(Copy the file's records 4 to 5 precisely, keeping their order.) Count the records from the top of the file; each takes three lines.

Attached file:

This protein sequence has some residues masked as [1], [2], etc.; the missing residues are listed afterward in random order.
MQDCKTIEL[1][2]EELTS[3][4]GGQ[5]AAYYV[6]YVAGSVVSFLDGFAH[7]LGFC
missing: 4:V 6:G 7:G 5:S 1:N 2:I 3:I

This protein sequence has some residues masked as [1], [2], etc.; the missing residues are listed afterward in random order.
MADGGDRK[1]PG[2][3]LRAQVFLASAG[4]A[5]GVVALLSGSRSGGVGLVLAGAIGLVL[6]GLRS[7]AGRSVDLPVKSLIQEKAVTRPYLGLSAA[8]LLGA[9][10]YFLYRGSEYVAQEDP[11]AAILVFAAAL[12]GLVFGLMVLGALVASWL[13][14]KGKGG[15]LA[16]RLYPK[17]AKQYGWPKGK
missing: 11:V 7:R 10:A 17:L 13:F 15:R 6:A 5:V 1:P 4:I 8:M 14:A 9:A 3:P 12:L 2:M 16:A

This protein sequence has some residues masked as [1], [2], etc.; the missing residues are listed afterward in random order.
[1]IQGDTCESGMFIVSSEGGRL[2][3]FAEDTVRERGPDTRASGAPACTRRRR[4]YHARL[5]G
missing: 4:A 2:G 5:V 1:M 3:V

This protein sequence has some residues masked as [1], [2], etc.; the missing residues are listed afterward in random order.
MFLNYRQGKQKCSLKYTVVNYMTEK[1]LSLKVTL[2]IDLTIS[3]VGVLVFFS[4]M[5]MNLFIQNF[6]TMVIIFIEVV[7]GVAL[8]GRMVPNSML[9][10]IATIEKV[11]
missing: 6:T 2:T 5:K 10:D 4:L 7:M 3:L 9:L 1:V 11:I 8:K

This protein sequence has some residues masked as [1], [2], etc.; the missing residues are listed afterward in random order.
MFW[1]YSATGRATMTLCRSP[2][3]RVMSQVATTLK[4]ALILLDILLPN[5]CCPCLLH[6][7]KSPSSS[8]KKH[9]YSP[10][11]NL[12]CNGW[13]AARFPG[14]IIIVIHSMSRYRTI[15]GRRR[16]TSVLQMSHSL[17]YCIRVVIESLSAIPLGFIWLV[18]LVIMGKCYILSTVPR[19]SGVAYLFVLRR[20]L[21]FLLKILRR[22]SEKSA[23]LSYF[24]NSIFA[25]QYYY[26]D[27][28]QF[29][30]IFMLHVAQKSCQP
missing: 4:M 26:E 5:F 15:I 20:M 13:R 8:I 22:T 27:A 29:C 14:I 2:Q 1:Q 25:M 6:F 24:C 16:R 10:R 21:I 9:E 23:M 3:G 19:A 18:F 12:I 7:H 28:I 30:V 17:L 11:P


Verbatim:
This protein sequence has some residues masked as [1], [2], etc.; the missing residues are listed afterward in random order.
MFLNYRQGKQKCSLKYTVVNYMTEK[1]LSLKVTL[2]IDLTIS[3]VGVLVFFS[4]M[5]MNLFIQNF[6]TMVIIFIEVV[7]GVAL[8]GRMVPNSML[9][10]IATIEKV[11]
missing: 6:T 2:T 5:K 10:D 4:L 7:M 3:L 9:L 1:V 11:I 8:K

This protein sequence has some residues masked as [1], [2], etc.; the missing residues are listed afterward in random order.
MFW[1]YSATGRATMTLCRSP[2][3]RVMSQVATTLK[4]ALILLDILLPN[5]CCPCLLH[6][7]KSPSSS[8]KKH[9]YSP[10][11]NL[12]CNGW[13]AARFPG[14]IIIVIHSMSRYRTI[15]GRRR[16]TSVLQMSHSL[17]YCIRVVIESLSAIPLGFIWLV[18]LVIMGKCYILSTVPR[19]SGVAYLFVLRR[20]L[21]FLLKILRR[22]SEKSA[23]LSYF[24]NSIFA[25]QYYY[26]D[27][28]QF[29][30]IFMLHVAQKSCQP
missing: 4:M 26:E 5:F 15:I 20:M 13:R 8:I 22:T 27:A 29:C 14:I 2:Q 1:Q 25:M 6:F 24:C 16:R 10:R 21:I 9:E 23:M 3:G 19:A 18:F 12:I 7:H 28:I 30:V 17:L 11:P